by Tiffany C. Chaney
Life would be easier if I woke up in the morning and there, waiting for me, was a message from God outlining the plan I should follow for the day. There is an app on my phone with my music, books, shopping list, bank transactions, directions to meetings, pictures and even one that counts every step I take. Wouldn’t it be nice if there was an app with daily instructions from God?
I have a Bible app on my phone from which I read Scripture daily. But a more specific instruction from God, such as a daily “Dear Tiffany” app, could be helpful. For instance, what if I knew where to be at every moment? What if I knew who the right people were to talk to and what jobs to take? What if I knew which places to visit and those to avoid? It seems life would be so much easier.
Yet, the fact remains that I do not have turn-by-turn directions. Rather, God has given us all free will to make decisions in our lives as we live as God’s servants in the world. We are equipped with gifts, infused with creativity, and empowered to serve in the world around us. But sometimes making life’s difficult decisions can be a struggle.
A convo about vocation
More about #Vocation
|The Tapestry of vocation by Rebeckah Selnick|
|Finding your path by Megan Jane Jones|
|Leap by Amber Leberman|
|Listening to God: A guide to discernment by Debra Farrington|
Over the last several months, I have been in conversation with other young women about discerning God’s call for them. Most were at a crossroads, a place of making a life-changing decision about the next step in their lives.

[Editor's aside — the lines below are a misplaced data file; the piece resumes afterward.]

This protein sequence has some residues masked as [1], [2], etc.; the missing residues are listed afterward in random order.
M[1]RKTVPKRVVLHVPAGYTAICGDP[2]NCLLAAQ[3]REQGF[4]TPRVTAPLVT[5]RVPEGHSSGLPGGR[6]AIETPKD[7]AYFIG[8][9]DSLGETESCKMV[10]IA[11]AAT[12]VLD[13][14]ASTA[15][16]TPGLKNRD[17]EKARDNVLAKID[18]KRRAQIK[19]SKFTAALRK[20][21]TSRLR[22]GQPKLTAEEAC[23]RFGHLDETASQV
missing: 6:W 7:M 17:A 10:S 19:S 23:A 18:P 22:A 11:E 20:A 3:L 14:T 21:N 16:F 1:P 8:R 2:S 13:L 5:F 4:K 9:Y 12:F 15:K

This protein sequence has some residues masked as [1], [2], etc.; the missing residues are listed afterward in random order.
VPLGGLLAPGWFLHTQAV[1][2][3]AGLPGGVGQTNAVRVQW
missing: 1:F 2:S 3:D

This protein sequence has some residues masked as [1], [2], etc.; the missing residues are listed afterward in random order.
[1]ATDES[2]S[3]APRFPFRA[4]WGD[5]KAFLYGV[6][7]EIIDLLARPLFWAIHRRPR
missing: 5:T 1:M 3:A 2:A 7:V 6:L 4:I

Some were transitioning from college and preparing to enter the workforce for the first time. Some were in one career to earn a living but wanted to take a more risky change to follow their dreams. Some had recently made a transition to entrepreneurship to live their passion daily, but met with disappointment as the transition was more difficult than anticipated.
Some had no idea what God was calling them to do with their lives. Others were settled into their career and thriving, advancing in their organization, but felt something missing in their life as they longed for a family of their own. They were wondering if they had unexpectedly made a tradeoff. Still others enjoyed their job, had a great spouse and children, but really struggled with balancing it all. Several were in a place of helping aging parents and grandparents and trying to figure out how to make decisions for their own lives while mindful of the changes happening in their elders’ lives.